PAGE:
A bill that some lawmakers think gives the state too much power and overturns the will of the people is DOA.
House Bill 1122 was created in response to a DUI bill last session that showed that some offenders would be caught drinking and driving in different towns but only be charged as first-time offenders because those towns weren’t sharing information.
What House Bill 1122 would have done is make sure that drug convictions are reported statewide.
The bill would have required all drug cases, except marijuana possession, to be heard in a court of record, like Oklahoma City or Tulsa city courts, or in county courts but not municipal courts.
“We are basically wiping out any sort of local control and the state legislature is taking complete control of this, is this what this language said?” said Sen. Kay Floyd, D-District 46.
“This bill is making sure that we have a criminal record so that supervision does occur,” bill author Sen. Josh Brecheen, R-District 6, said.
Opponents say the bill would also reverse some of the principles of State Questions 780 and 781, which voters passed last November to reduce the prison population by lowering the penalties for some offenses.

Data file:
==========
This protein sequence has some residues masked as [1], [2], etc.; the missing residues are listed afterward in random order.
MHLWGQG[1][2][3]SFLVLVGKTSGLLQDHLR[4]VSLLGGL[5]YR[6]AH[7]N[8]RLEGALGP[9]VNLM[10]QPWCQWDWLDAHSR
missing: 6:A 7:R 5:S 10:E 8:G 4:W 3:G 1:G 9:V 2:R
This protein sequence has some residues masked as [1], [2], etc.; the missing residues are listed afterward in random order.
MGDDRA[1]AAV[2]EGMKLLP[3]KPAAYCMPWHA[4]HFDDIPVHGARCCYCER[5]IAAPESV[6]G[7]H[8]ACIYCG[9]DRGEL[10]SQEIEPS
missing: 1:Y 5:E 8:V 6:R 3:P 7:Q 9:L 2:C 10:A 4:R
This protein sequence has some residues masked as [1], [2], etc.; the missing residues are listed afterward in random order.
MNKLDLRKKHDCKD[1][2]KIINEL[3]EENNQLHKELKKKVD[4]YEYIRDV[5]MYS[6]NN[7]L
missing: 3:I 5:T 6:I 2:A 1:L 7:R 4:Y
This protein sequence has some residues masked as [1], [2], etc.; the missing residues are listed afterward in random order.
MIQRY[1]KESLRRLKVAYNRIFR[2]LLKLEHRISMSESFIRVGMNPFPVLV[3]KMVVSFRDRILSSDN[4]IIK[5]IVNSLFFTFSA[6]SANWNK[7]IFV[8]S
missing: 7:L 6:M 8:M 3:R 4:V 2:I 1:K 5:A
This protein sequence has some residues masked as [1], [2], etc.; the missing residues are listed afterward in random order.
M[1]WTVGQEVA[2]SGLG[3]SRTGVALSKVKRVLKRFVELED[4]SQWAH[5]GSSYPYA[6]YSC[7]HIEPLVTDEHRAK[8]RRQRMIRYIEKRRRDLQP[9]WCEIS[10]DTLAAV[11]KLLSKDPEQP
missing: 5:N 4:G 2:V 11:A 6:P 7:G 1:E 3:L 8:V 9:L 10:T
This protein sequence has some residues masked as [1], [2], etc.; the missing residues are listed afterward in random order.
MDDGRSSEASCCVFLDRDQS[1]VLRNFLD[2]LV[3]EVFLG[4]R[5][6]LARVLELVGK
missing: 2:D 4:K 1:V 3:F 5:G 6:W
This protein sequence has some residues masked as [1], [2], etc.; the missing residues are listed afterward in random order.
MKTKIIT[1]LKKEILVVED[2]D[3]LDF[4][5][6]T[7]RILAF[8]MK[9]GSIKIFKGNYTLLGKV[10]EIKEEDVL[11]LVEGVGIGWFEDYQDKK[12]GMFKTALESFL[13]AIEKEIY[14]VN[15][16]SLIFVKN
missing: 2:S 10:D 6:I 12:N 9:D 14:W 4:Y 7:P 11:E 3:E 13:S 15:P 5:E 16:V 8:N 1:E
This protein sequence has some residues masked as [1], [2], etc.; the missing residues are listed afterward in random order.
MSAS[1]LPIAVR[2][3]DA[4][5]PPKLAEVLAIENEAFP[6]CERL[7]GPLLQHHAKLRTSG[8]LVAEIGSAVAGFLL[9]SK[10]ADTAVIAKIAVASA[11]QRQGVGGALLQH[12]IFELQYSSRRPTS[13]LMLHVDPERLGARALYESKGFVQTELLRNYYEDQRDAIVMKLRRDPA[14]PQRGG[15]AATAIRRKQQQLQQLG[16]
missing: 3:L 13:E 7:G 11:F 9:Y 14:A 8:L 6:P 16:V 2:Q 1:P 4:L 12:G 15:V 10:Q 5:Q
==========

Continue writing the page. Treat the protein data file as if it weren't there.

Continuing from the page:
Sen. Julie Daniels, R-District 29, said "voters didn’t understand what they were voting for.”
“There seems to be an attempt to try and fix what may be a problem where voters may not have known the full implications of this state question but we’re going to live with that,” she said.
When asked if the bill modifies the provisions of 780, Brecheen replied, “I appreciate the opportunity to try to drive a wedge on the issue but I don’t believe we’re going against the intent of 780 with this bill.”
In the end, the vote was tied 5 to 5, killing the bill in committee.
“For a legislature that talks so sincerely about local control this bill flies in the face of that,” Floyd said.